Get an unrestricted access to all the blog and those extraodinary functions that can help your business grow in a continuously changing industry.

Register & subscribe to a premium membership! Register
Subscribe for 9.9 EUR/month Subscribe now
Subscribe special price for 99 EUR/year Subscribe now
Select categories
Select cities

Our proposal doesn’t start from architecture. Our proposal doesn’t start with the design of an ephemeral pavilion. Our proposal is not even a structure that can be reused. We have tried to work backwards, from the future to the present, to see how an information pavilion could mean something for San Sebastian, the European capital of culture. We designed a process of transformation of the city and explored ways in which this challenge could become a pavilion.

Our strategy is to intervene in San Sebastian’s public space by designing a pavilion that can be constructed as an assembled chrysalis containing the result of the future of the city. We propose a new line of street furniture for San Sebastian that can be distributed in the streets and squares from January 2017, but until then it will remain under the form of an assembled information pavilion. The pavilion is an assembly of 278 “bow tie” benches with a metal frame and wooden seats which can be combined in many ways.

All seats face inwards and become a continuous wooden folding plane. The metal legs of the benches form the three dimensional structure and support for the waterproof tent fabric. We propose that the cultural event “DSS2016“ can become a propulsor to literally transform the city, and through this open strategy allow a change that can be observed once the event is over. San Sebastian won’t be the same again. In 2017 all the particles of the pavilion will be transformed into urban furniture and compose a landscape of the scattered pavilion.

A pavilion can affect a whole city. The strategy to design a pavilion made with benches is a response to an ecologic matter, not only in terms of reusing material and optimizing processes but also from the standpoint that architecture becomes more sustainable if more agents can be affected by it in any way. Our desire is that the pavilion makes it possible for many to transform their daily lives through it.

Even if you as a San Sebastian citizen that hasn’t used the services provided by the pavilion nor has participated in any of the activities the cultural capital offers which are informed in the pavilion, its construction will be able to offer you service some day in the shape of furniture. Dismantling the DSS2016 pavilion cannot be done in a conventional way. The bench dismantling system, the share-out process and the way its next destination is decided requires a plan.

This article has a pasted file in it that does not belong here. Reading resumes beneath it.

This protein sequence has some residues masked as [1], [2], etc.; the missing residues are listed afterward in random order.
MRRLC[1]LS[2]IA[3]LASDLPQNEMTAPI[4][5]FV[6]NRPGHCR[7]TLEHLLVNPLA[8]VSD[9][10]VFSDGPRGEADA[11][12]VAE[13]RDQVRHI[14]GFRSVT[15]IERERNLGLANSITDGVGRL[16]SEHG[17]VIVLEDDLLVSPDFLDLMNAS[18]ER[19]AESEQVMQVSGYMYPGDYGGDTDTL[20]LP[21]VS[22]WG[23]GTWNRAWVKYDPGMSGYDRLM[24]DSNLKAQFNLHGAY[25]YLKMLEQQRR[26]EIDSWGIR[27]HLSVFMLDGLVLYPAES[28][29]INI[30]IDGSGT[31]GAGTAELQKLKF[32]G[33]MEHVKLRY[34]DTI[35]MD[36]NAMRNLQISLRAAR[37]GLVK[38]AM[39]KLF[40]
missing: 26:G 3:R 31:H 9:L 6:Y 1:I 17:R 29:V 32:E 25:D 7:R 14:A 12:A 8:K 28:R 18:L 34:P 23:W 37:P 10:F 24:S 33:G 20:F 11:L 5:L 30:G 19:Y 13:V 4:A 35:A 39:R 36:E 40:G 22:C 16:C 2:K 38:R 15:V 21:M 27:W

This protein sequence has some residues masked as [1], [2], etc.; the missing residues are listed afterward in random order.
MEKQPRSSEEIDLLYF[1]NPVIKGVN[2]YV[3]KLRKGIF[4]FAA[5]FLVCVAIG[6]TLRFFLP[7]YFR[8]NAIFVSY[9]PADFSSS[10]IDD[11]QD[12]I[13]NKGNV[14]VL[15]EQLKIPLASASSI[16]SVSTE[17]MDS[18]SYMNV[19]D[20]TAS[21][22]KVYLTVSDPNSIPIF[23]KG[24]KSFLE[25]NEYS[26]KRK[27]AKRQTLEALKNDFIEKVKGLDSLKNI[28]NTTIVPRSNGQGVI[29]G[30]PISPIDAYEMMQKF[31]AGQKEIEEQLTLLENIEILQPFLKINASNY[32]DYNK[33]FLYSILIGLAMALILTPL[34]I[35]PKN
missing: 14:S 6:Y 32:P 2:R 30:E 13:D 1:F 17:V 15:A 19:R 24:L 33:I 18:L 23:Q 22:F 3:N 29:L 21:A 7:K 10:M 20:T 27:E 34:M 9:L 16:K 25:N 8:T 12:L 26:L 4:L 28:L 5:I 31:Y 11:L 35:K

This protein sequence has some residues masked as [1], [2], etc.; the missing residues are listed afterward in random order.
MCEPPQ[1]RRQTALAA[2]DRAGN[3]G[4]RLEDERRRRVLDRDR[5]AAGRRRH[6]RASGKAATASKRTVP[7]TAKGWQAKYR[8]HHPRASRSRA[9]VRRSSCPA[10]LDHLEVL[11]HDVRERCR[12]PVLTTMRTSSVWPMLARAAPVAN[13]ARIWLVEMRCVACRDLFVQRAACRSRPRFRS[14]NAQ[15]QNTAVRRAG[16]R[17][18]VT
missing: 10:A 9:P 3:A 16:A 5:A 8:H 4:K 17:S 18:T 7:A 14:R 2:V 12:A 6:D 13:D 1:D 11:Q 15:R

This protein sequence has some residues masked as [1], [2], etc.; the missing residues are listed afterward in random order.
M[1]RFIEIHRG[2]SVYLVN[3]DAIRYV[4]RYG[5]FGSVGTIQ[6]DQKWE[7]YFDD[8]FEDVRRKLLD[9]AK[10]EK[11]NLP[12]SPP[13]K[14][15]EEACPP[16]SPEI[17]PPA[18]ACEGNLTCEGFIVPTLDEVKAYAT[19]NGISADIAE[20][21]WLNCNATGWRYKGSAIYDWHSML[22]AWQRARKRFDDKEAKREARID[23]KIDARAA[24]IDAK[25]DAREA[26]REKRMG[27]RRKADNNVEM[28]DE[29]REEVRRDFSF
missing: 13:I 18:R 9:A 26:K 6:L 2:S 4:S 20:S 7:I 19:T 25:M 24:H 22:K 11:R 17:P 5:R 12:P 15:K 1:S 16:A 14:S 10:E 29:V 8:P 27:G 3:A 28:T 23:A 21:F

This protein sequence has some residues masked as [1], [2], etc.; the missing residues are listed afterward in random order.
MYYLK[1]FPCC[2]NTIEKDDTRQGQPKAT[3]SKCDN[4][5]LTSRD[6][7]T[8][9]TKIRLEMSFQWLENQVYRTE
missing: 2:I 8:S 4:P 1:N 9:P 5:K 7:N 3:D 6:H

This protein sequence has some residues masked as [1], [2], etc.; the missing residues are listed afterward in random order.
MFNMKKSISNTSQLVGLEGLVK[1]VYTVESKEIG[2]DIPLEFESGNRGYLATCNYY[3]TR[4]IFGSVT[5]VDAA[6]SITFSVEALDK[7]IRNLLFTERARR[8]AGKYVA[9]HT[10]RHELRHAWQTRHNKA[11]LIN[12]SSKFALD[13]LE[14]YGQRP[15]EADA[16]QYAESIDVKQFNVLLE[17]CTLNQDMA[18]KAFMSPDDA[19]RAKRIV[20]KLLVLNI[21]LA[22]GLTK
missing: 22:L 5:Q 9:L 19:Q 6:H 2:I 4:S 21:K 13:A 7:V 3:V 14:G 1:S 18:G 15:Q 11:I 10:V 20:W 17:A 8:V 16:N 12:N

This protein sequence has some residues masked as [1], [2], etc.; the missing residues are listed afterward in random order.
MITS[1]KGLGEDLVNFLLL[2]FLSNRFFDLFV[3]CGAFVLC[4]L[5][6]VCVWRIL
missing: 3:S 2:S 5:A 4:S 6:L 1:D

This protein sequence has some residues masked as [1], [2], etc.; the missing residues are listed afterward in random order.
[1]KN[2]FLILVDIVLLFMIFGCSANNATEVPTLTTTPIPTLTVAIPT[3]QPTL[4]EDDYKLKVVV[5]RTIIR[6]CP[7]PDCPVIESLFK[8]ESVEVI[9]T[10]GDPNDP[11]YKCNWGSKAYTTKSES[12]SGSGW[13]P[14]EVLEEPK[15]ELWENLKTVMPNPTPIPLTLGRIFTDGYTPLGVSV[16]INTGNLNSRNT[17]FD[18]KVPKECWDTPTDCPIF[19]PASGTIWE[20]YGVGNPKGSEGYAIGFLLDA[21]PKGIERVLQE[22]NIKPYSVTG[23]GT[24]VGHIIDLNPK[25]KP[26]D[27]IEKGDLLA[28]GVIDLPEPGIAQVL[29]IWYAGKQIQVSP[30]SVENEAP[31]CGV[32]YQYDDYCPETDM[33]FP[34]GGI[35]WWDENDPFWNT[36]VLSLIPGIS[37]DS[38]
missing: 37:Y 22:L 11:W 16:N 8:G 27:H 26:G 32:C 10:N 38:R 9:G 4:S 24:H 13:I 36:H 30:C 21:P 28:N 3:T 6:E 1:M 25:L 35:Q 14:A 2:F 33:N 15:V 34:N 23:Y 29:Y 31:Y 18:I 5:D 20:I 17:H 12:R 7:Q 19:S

The plan is to gather and reach agreements with local agents, PTAs, technicians and public administration in order to decide which spaces or institutions are the ones to receive what are today the walls, floors and roof of the pavilion. The settlement where the pavilion is located is very special. Probably the best and most representative place in the city, it is the neuralgic centre of a society strongly rooted in the sea.

The pavilion does not camouflage its presence, it camouflages its shape, its size and its direction. This aesthetic and conceptual gesture comes to life as dazzle camouflage, developed by the British Admiralty to mislead the terrible German U-boots. The pavilions dazzle camouflage is painted with the most representative colours of the Gipuzkoan capital, the colours of Txuri-Urdin (white and blue).

The same way a movie is the result of the effort of many individuals and collectives which are more or less visible and in each case can be nominated for an Oscar and their effort and work can be acknowledged in that way, architecture must show the reality of its processes and acknowledge in an explicit way the summatory of collaborative work that every building requires, no matter how modest the building is. So in order to make the shared authorship visible, inside the pavilion we can find a bow tie bench showing the credits of each and every member involved indispensably in the construction of the DSS2016 pavi

Architects: Zuloark, Alberto Rey, Tipi Studio
Photography: Zuloark, Lourdes Cabrera

Add to collectionAdd to collection